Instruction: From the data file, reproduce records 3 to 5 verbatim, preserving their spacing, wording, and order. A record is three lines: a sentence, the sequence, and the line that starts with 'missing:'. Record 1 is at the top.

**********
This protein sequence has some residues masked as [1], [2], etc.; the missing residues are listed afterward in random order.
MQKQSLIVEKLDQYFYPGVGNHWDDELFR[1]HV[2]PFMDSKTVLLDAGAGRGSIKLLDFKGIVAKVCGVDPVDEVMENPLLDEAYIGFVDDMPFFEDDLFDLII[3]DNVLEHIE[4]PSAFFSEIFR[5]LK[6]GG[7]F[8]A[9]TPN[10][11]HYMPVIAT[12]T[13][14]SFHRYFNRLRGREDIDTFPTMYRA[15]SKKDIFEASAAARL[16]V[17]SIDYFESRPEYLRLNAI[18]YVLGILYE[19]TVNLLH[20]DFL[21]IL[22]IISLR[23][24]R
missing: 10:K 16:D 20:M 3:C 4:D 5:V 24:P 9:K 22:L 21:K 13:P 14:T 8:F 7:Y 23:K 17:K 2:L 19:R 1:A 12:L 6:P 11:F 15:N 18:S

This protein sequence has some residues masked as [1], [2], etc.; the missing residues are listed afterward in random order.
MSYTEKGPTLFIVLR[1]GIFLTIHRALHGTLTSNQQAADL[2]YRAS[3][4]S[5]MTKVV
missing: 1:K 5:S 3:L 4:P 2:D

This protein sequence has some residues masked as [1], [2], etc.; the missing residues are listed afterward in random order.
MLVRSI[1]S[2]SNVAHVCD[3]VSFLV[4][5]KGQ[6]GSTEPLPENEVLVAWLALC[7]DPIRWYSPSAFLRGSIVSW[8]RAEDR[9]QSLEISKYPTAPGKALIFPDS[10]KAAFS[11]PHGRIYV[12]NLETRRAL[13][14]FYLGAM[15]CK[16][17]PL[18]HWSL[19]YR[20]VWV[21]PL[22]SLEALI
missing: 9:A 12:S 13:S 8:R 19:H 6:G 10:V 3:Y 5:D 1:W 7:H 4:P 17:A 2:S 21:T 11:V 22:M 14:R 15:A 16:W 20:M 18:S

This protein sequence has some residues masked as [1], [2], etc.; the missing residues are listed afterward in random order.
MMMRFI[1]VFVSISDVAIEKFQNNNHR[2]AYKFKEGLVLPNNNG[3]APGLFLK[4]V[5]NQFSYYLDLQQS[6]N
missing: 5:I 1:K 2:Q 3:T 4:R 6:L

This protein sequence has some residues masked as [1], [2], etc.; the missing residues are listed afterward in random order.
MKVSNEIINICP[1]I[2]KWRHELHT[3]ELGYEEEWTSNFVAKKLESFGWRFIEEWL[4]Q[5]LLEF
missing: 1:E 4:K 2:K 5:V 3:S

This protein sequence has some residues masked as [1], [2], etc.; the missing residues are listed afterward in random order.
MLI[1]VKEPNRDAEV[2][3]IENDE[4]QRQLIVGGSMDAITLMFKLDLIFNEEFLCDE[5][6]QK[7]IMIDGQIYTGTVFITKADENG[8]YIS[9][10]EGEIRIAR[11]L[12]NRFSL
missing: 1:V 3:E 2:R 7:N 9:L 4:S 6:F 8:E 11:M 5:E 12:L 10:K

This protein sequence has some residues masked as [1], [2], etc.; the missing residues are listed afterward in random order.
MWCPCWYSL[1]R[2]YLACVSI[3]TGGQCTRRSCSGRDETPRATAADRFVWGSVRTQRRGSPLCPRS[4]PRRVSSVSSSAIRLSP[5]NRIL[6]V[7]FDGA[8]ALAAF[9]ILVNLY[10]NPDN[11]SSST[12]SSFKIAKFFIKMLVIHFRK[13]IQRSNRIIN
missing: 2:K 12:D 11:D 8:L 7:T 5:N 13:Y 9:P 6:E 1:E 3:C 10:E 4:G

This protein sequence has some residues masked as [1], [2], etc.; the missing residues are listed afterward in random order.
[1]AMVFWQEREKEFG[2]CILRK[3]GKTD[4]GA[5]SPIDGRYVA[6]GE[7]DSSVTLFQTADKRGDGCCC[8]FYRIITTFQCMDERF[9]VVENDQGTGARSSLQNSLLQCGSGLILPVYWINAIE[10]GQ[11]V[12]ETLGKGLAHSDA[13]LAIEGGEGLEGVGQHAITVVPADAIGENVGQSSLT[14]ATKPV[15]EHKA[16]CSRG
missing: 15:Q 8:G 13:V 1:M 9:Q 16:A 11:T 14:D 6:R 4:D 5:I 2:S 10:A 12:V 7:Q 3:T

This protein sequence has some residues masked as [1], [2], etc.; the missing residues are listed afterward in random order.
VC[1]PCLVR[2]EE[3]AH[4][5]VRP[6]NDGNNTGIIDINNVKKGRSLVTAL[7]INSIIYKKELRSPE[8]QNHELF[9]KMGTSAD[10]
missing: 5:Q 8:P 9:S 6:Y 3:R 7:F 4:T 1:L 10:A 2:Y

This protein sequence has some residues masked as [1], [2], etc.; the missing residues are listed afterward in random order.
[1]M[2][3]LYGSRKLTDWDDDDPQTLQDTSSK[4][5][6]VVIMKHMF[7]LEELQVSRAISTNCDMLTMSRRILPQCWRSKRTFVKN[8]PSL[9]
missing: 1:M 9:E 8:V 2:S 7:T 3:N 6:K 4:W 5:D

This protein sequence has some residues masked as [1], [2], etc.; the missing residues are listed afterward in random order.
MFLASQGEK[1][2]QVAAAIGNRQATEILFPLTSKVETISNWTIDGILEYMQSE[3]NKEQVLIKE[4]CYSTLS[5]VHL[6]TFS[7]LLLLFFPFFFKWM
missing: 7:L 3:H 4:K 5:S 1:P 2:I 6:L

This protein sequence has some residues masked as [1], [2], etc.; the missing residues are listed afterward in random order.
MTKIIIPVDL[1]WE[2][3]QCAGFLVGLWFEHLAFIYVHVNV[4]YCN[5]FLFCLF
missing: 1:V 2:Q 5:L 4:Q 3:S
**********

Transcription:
This protein sequence has some residues masked as [1], [2], etc.; the missing residues are listed afterward in random order.
MLVRSI[1]S[2]SNVAHVCD[3]VSFLV[4][5]KGQ[6]GSTEPLPENEVLVAWLALC[7]DPIRWYSPSAFLRGSIVSW[8]RAEDR[9]QSLEISKYPTAPGKALIFPDS[10]KAAFS[11]PHGRIYV[12]NLETRRAL[13][14]FYLGAM[15]CK[16][17]PL[18]HWSL[19]YR[20]VWV[21]PL[22]SLEALI
missing: 9:A 12:S 13:S 8:R 19:H 6:G 10:V 3:Y 5:D 1:W 7:H 4:P 17:A 2:S 21:T 11:V 22:M 14:R 15:A 16:W 20:M 18:S

This protein sequence has some residues masked as [1], [2], etc.; the missing residues are listed afterward in random order.
MMMRFI[1]VFVSISDVAIEKFQNNNHR[2]AYKFKEGLVLPNNNG[3]APGLFLK[4]V[5]NQFSYYLDLQQS[6]N
missing: 5:I 1:K 2:Q 3:T 4:R 6:L

This protein sequence has some residues masked as [1], [2], etc.; the missing residues are listed afterward in random order.
MKVSNEIINICP[1]I[2]KWRHELHT[3]ELGYEEEWTSNFVAKKLESFGWRFIEEWL[4]Q[5]LLEF
missing: 1:E 4:K 2:K 5:V 3:S